Rather than getting us closer to an understanding of Metro's 9.0% rate, however, this exercise has taken us farther away. The state's figure of 4.68% is even further away than the 7.79% figure we calculated from Metro's daily updates. We track all three of these figures over time, sourcing them in the ways described above, here.
What else can we do to try to match Metro's figure? Well, there is one other option, which Metro only made available to the public beginning on August 21. The Davidson County COVID-19 Dashboard provides a tab called "COVID-19 Epidemiology and Surveillance Updates", which takes the form of a PDF report with additional data not available elsewhere. It also lags the current day's data by one day, so as of this writing on September 2, the report is dated September 1. Still, since we're tracking this data over time, it may be useful.
Page 7 of this report contains a section that looks like this:
The numbers on the left under "COVID Tests," you'll notice, match with what Metro provides on their daily press updates. However, despite referring to these as "tests," it appears they would more accurately be described as "de-duplicated test results," given the additional information on the right-hand side: "COVID-19 PCR Tests." In this section, there are higher figures for all 3 values ("Negative PCR", "Positive PCR", and "Total PCR Tests").
This data is not archived historically on Metro's website; our team has been saving this file each day to keep a historical account of how these figures change. Above, we show the "PCR Test" data on September 1. 7 days prior, on August 25, this data looked like this:
If we take the differences in the "PCR Tests" data, we get 978 positives out of X total tests, resulting in a 7-Day Positive Test Rate of 6.10% - lower than both Metro numbers we had before, and closer to (but still higher than) the state's number.
So, after all of this, we are still at a loss. Nothing we have done has resulted in a 9.0% positive test rate for Davidson County over the past 7 days. Our final check is to look at the daily test result counts themselves. While this is unlikely to get us to a satisfying conclusion, we may at least be able to discern patterns in the differences between test totals reported by the state and those reported by Metro.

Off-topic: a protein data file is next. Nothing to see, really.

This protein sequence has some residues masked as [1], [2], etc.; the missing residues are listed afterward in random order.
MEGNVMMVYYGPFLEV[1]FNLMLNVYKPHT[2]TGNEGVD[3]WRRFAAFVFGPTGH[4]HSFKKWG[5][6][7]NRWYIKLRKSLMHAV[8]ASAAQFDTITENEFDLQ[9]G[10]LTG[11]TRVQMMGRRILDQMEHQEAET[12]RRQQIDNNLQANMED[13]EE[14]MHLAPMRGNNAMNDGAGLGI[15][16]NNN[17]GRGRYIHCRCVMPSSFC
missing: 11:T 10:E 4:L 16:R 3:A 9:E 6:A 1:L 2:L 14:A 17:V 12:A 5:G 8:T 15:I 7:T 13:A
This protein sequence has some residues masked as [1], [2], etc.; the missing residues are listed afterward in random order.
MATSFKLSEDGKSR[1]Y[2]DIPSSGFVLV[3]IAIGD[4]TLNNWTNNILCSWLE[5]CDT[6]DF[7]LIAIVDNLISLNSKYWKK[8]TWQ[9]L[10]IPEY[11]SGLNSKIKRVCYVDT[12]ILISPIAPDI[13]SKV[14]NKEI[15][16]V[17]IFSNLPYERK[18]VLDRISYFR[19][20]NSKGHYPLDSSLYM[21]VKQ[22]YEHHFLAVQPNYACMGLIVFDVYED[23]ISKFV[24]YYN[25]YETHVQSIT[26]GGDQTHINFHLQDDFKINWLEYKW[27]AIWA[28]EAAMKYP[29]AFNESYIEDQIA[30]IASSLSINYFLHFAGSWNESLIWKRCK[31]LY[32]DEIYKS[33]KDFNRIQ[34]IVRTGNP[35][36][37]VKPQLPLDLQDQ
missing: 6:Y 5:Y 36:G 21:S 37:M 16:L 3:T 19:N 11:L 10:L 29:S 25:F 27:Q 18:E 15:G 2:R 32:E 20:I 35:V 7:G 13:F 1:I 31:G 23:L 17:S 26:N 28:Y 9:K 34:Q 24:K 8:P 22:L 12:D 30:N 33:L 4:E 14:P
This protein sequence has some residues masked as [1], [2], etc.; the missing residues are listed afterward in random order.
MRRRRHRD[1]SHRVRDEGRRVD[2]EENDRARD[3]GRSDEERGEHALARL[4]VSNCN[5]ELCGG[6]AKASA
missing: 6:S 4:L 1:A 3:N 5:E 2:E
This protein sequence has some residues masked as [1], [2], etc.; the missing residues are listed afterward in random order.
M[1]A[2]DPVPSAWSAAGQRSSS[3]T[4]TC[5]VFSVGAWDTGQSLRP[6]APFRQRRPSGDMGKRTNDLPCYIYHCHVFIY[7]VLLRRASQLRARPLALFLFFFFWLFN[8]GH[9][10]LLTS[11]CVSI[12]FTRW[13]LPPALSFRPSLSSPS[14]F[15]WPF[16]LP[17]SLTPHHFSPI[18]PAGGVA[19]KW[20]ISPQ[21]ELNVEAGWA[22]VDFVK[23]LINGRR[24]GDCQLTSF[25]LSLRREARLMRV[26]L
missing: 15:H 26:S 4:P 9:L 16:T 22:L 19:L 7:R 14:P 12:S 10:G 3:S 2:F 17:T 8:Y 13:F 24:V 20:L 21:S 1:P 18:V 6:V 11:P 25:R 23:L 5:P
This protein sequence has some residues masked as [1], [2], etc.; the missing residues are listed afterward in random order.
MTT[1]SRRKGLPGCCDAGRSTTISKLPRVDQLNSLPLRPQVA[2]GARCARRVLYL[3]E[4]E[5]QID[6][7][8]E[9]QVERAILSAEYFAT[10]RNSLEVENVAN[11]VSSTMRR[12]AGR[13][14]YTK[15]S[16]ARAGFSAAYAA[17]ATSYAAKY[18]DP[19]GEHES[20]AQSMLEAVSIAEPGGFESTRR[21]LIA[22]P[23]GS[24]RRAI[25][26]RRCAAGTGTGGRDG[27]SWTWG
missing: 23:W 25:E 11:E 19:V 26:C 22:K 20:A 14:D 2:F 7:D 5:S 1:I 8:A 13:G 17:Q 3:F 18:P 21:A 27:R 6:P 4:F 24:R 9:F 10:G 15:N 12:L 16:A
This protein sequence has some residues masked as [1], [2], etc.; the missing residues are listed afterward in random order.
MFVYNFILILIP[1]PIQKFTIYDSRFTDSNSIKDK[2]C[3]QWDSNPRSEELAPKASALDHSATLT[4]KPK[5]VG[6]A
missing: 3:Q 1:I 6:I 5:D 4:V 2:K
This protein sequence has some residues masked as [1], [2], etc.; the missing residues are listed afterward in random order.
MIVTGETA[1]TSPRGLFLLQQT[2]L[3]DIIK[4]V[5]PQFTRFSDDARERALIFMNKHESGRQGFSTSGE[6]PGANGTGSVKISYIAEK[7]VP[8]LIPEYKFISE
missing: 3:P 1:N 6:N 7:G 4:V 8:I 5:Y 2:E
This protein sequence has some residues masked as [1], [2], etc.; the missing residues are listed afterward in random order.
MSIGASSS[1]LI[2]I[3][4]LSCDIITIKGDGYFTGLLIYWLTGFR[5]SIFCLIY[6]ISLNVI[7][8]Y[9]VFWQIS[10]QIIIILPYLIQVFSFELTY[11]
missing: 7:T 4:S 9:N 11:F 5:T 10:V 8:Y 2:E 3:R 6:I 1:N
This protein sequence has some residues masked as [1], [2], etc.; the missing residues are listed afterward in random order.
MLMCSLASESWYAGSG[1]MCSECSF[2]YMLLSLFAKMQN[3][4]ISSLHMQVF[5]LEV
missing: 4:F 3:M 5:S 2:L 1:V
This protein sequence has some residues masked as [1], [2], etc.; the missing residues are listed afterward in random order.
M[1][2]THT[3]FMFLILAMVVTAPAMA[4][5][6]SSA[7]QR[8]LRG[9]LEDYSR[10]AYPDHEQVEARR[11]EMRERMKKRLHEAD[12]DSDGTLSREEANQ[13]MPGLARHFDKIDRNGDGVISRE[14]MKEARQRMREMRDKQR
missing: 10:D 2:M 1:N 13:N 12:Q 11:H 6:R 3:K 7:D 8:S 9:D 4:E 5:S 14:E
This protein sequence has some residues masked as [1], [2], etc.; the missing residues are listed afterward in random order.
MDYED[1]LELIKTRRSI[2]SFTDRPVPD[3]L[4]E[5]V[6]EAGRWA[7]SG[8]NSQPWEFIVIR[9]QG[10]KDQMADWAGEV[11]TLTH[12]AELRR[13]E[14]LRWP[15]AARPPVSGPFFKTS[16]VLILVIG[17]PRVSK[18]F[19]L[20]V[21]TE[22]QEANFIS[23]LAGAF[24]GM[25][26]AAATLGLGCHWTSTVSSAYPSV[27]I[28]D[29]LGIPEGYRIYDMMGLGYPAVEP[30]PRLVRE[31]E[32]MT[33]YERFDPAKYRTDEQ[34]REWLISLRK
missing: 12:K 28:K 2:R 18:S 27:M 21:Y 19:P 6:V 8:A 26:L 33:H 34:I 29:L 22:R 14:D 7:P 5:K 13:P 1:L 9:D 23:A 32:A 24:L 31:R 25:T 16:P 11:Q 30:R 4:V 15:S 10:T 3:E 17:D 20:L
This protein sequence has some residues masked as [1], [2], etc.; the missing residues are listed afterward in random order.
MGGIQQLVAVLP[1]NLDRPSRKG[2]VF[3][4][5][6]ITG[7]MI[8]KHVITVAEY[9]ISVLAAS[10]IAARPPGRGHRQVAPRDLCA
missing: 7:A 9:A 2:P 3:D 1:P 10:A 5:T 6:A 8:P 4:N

As a precursor, though: We know that Metro receives data from the state, and not the other way around. We know this because on June 28, the state Department of Health released a statement that they would not be able to report due to technical difficulties. Metro, however, reported their daily update as usual on June 28; it was one day later, on June 29, that they were unable to report, stating: "The Metro Public Health Department receives COVID-19 test results from the Tennessee Department of Health for our Daily Update." So the appropriate comparison is between Metro's data today and the state's data yesterday.
Here are the new positive and negative figures derived from each of these sources for the 7 days preceding September 1 (which is the last day for which we have all of the aforementioned data sources available to review):
This table makes it more clear that what they call "Tests" (orange) in their daily press updates are actually de-duplicated cases. But the comparison between the state's data (red/left) and Metro's daily PCR tests a day later (yellow/right) only serves to add more confusion. When we started this journey comparing the daily press updates to the state data, we thought it was clear that there was a filtering process resulting in lower numbers. Now, however, we believe there must be both a filter on the state data and additions made to the data from Metro's own sources. In several recent days, new positive tests reported by Metro have exceeded those reported by the state for the same time period. On 8/31 and 9/1, new positives reported by Metro were higher than that reported by the state, but new negatives were lower. This suggests filtering and merging from a data source that is not publicly available.
Whatever that process, we're not able to reproduce Metro's reopening metric, neither through the data that they themselves provide, nor through the data that the state Department of Health provides. Moreover, those two data sources are increasingly at odds with one another throughout August and into September. A simple problem of division with at least three answers that we can come up with, none of which match how Metro is calculating the metric (which is higher than all of them).
We're not sure why.